Sermon for Afternoon Worship, January 8, 2014
Ecumenical Chapel, School of Theology and Ministry, Seattle University
The Rev. William Seth Adams
Blessed be the Name of God
Apparently it was sometime in the 2nd century that someone decided that there were three of them, likely because of the three gifts reported in Scripture. Makes good sense! By the sixth century, they had names—Gaspar, Balthasar and Melchoir. In our lifetimes, we know more clearly that they are, in fact, Graham Chapman, John Cleese and Michael Palin. Think Monty Python!
* * * * * * * * *
They arrived by camel, down the dark streets of Bethlehem. They stopped at a shabby dwelling, nothing really more than a collection of raw wooden poles and ratty blankets. They were fiercely overdressed as was common in those days for Easterners. Tiaras, turbans, veils—a regular jumble sale! They were greeted suspiciously by the woman, the mother, who was reluctant to let them in to see the child, especially when they said they had followed a star. But the gifts won her over, though she wasn’t too keen on the myrrh—some sort of ointment they said.
Once inside, the three knelt adoringly by the side of the child, and, asking the child’s name, burst into chants of praise. Puzzled, the woman, possessed of a scratchy cackling sort of voice, inquired of them,
“Astrologers are you?”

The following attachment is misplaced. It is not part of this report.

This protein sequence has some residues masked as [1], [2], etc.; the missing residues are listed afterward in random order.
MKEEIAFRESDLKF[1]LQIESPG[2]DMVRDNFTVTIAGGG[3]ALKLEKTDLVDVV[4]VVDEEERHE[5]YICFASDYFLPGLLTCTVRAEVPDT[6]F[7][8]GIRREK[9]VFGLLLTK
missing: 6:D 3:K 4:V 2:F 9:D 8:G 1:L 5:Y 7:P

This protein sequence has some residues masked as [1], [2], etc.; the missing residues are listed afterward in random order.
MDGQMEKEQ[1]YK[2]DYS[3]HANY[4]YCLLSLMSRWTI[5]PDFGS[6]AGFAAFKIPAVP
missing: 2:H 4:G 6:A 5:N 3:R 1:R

“Why yes,” replied one of the trio.
“What’s he?,” she said, pointing toward the child.
“What’s his star sign?”
“Capricorn, eh? What are they like?”
“He’s the son of God, our Messiah, the King of the Jews!”
“That’s a Capricorn, is it?”
* * * * * * * * * *
Perhaps Monty Python’s “Life of Brian” isn’t the most common place to begin the proclamation of the Epiphany, but it does offer its possibilities. The manifestation of the Christ child to the Gentiles, the likes of us—personified in this wonderful film by three of the zaniest and most inept creatures ever imagined. The premise of the film revolves around a case of mistaken identity. The Magi, led by the star, come upon the wrong manger, something they only discover after forcing gifts upon the unnerved mother of this infant, Brian. Upon leaving, the three discover that the star was actually shining on the manger next door. So they quite rudely return to Brian’s mother and forcibly take back the gifts. And off the film goes into the narration of Brian’s misadventure living a life parallel to Jesus. We learn a good deal about Brian and precious little about Jesus—but then it’s the “Life of Brian” after all!
Brian’s mother asks the evocative question. “What are they like?” or for our purposes, “What is he like?”—not Brian but the child in the neighboring stall. To say that this festival day marks the manifestation, the showingforth of this child, to the Gentiles, the Nations—what does that mean, exactly? Who is it that we are meeting? Who is it that is being revealed to us?
The Scriptures tell us, of course, what we know—Son of God, Messiah, healer, friend of sinners—that sort of thing. We know that God reveals in this child the gathering of the Nations into the promises made to the people Israel. We know all that and that’s a lot! But there’s so much else that we might know, that we might wish to know—that we don’t.
We know that he liked to eat, did it all the time, but what did he favor—fish, poultry perhaps. Maybe he was a vegetarian! Was he in the habit of turning great vats of water into wine—like at Cana—and if so, what did he do with it? Must have thrown quite a nice party. Wonder what his favorite colors were or what he wore when he went out with friends? Could he wear plaid? Not everyone can, you know. Carpentry is mentioned in Scripture but nothing is said about an income. I wonder how he got by, making ends meet. Must have had independent means.